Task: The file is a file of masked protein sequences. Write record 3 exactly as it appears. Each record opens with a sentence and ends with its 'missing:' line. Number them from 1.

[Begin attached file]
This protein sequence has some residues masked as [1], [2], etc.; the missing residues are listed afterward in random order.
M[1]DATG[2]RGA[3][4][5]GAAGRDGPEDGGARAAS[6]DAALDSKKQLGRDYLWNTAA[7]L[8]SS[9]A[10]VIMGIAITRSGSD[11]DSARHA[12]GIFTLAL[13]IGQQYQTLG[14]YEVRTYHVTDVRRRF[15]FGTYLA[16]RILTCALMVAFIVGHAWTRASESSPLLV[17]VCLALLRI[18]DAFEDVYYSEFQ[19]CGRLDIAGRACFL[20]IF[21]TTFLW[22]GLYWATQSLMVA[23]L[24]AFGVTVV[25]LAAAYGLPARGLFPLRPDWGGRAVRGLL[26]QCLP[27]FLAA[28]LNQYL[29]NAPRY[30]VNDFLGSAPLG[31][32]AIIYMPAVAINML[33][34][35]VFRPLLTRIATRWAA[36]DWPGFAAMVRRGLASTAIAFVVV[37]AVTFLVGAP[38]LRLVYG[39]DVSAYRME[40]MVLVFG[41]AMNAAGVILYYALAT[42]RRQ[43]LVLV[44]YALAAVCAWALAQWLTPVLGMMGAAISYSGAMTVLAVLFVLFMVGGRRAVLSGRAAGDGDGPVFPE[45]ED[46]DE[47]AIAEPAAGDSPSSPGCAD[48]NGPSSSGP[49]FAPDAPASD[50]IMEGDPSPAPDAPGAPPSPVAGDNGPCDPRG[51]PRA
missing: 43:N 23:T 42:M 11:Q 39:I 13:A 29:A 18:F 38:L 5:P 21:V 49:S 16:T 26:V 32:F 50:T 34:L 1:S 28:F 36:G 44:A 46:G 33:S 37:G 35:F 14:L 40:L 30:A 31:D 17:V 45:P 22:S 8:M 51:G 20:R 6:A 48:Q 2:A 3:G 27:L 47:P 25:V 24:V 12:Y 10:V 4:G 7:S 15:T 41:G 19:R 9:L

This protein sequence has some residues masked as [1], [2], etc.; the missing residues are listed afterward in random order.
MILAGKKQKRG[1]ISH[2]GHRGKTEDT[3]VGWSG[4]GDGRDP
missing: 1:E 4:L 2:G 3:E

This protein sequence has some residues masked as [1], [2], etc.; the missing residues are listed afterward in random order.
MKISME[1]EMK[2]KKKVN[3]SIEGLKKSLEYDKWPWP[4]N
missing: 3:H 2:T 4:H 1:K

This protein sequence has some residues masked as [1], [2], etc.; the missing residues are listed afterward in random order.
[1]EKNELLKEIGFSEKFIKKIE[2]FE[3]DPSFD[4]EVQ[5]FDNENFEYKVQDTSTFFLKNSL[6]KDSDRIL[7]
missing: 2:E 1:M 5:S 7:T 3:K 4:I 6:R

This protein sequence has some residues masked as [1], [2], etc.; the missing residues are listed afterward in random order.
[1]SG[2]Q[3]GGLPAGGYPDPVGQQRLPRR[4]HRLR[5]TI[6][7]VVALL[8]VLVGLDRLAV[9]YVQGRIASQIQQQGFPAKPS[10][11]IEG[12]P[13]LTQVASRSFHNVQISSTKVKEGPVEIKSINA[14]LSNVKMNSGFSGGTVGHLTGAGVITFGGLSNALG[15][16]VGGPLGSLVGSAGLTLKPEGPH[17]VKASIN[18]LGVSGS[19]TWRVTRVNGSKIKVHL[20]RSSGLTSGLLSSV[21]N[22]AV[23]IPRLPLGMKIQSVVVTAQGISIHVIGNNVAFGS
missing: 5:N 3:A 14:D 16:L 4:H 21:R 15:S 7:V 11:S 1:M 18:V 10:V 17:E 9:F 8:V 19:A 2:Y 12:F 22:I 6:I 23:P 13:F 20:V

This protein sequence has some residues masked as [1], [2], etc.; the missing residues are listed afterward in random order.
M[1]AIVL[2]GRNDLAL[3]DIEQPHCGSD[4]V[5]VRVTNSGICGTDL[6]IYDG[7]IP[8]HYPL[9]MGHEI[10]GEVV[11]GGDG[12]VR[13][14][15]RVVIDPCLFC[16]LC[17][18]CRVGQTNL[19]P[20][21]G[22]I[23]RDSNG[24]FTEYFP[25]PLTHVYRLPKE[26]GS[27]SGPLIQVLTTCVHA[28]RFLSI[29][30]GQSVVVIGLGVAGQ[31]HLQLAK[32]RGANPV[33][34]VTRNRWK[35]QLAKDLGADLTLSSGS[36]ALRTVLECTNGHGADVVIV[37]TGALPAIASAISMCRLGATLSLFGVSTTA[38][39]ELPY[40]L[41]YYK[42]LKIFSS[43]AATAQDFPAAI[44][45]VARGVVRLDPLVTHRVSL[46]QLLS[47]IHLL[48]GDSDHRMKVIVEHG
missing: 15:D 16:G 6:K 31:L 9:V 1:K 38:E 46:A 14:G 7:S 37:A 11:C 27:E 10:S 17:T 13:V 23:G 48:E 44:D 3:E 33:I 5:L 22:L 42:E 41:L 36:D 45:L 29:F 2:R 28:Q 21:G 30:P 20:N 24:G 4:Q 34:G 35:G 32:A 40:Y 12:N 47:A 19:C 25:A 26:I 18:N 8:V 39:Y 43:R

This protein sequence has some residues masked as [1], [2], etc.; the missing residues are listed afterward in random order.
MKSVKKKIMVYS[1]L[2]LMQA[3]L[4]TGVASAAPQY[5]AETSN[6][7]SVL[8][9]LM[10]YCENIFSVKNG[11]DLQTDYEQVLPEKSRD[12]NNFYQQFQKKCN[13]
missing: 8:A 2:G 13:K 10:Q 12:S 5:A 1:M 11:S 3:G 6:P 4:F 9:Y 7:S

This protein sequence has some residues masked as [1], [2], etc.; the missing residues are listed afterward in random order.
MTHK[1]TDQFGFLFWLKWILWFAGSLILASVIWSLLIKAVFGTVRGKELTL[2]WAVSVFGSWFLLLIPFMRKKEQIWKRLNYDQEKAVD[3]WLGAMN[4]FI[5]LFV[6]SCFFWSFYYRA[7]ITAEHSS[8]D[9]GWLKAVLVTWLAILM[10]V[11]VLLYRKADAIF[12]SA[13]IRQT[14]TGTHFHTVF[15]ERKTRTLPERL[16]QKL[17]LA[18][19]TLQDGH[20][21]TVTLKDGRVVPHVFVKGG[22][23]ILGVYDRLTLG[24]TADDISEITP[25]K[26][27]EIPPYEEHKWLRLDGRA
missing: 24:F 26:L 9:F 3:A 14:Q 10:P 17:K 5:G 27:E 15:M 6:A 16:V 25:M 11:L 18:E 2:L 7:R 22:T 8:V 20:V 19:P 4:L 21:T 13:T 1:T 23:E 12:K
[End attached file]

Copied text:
This protein sequence has some residues masked as [1], [2], etc.; the missing residues are listed afterward in random order.
MKISME[1]EMK[2]KKKVN[3]SIEGLKKSLEYDKWPWP[4]N
missing: 3:H 2:T 4:H 1:K